When taking a discipline to an art form, you may use a certain type of bit to achieve more accurate communication with your horse. It’s similar to holding hands, or dancing closely with another person. You more accurately understand each other, because you’re being held in an intimate manner. That kind of intimacy is a privilege, not a right – much like putting a bit in a horse’s mouth. That intimate dance is beautiful. It radiates an energy like no other. It mesmerizes you.
Signs of Ineffective Communication
Someone who is exceptional with horses has a connection with them that appears almost invisible or magical. This type of connection is not forced. You won’t see the horse foaming at the mouth, her tongue turning blue or hanging out. She won’t be overextended at the poll, jerked by the rider’s hands or spurred to the point of having indentations in her sides.
Nor will she swish her tail; and if she does, the rider should immediately recognize it as feedback. A swishing tail is not necessarily disobedience. Instead, it usually means the rider is asking too hard or fast, or the horse flat out doesn’t understand. It’s your responsibility to read the signal, understand it, and communicate more clearly. Sometimes it may be a learned behavior caused from previous mental and emotional baggage – it depends on the situation and the horse.
Training Devices Don’t Equal Bad Intentions
People who say training tools are bad or cruel demonstrate an ignorance of a pretty basic concept. It’s like this: guns don’t kill people…people kill people.
What that means is that an object or tool is not what’s evil or good. It’s just an object. It doesn’t possess any power until the human comes into the equation. It’s not the tool or device that’s cruel – it’s what you do with it and how you use it that makes the difference.
Allow me to give an example. You can use a belt to hold up your pants or take it off and hit your kid with it (not that I’m suggesting this). In the end, it’s just a belt – it doesn’t know what it’s doing. It has no power until you give it power and put intent behind it.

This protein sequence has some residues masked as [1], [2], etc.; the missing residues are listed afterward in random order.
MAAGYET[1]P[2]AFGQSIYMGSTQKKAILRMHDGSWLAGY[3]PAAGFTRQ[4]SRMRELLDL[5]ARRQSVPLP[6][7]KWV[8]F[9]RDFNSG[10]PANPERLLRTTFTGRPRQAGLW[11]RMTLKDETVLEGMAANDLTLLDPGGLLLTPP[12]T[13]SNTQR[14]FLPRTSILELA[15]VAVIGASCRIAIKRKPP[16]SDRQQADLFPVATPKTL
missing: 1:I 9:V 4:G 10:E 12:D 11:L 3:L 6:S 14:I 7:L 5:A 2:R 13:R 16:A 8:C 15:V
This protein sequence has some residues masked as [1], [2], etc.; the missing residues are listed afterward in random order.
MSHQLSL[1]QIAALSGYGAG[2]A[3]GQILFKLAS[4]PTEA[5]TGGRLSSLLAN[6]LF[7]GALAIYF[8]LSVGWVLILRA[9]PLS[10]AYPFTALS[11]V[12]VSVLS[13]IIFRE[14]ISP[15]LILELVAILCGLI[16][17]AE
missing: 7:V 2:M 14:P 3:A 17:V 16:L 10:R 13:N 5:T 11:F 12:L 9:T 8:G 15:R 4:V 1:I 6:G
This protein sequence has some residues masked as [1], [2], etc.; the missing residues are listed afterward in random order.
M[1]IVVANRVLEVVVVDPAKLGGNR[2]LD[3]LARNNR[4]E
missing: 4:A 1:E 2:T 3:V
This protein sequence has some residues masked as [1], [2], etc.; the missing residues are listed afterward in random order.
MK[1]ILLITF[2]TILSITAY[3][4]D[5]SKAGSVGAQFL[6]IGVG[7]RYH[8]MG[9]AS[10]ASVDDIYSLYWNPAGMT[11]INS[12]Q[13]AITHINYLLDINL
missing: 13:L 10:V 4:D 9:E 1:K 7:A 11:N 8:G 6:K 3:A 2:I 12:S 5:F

An equine training device is no different – it’s not the tool that’s cruel or evil, it’s the attitude and intention behind its use.
Knowledge and Intent
People, not tools, are the ones who have intentions. Those intentions can be good or bad. The common denominator is not the training device; it’s how you use it. Many times, abuse is the result of ignorance rather than deliberate cruelty.
It’s up to you to choose what tool to use, how to use it, and what your intention is when you use it. You must also be knowledgeable. Your decision must be based not only on the result you want; you must also respect your horse’s noble nature and stay true to your core values.
The truth is, it’s all about having integrity. This means no matter how much peer pressure you encounter, you must stick to your moral and ethical principles when selecting a communication tool to use with your equine partner.
In the end, it’s not about the horse or type of tool you use, as much as it is about you. If you want true unity with your horse, you have to develop into the type of person who can earn it.
Stephanie Krahl is a natural horse care specialist, wri ter, teacher, coach, all -round web geek and co-founder and CEO of Soulful Equine. She teaches horse guardians about natural concepts that help their horses thrive. Combining her passion for horses wi th her software engineering background has helped her become a better problem solver for her equine partners. When she’s not wi th horses, Stephanie loves watching movies, reading and going to the gun range. soulfulequine.com